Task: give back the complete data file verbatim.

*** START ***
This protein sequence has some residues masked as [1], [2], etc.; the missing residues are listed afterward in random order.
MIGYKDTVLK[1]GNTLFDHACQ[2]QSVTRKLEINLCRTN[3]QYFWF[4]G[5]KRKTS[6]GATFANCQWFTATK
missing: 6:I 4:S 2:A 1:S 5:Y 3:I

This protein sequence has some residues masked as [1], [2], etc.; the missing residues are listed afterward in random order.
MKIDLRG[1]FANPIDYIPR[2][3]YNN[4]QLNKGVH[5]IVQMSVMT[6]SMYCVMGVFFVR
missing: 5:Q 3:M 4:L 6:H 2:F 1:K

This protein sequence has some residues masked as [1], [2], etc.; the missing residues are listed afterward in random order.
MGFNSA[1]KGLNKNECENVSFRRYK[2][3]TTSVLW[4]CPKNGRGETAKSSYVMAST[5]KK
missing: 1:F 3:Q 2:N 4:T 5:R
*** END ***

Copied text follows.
This protein sequence has some residues masked as [1], [2], etc.; the missing residues are listed afterward in random order.
MIGYKDTVLK[1]GNTLFDHACQ[2]QSVTRKLEINLCRTN[3]QYFWF[4]G[5]KRKTS[6]GATFANCQWFTATK
missing: 6:I 4:S 2:A 1:S 5:Y 3:I

This protein sequence has some residues masked as [1], [2], etc.; the missing residues are listed afterward in random order.
MKIDLRG[1]FANPIDYIPR[2][3]YNN[4]QLNKGVH[5]IVQMSVMT[6]SMYCVMGVFFVR
missing: 5:Q 3:M 4:L 6:H 2:F 1:K

This protein sequence has some residues masked as [1], [2], etc.; the missing residues are listed afterward in random order.
MGFNSA[1]KGLNKNECENVSFRRYK[2][3]TTSVLW[4]CPKNGRGETAKSSYVMAST[5]KK
missing: 1:F 3:Q 2:N 4:T 5:R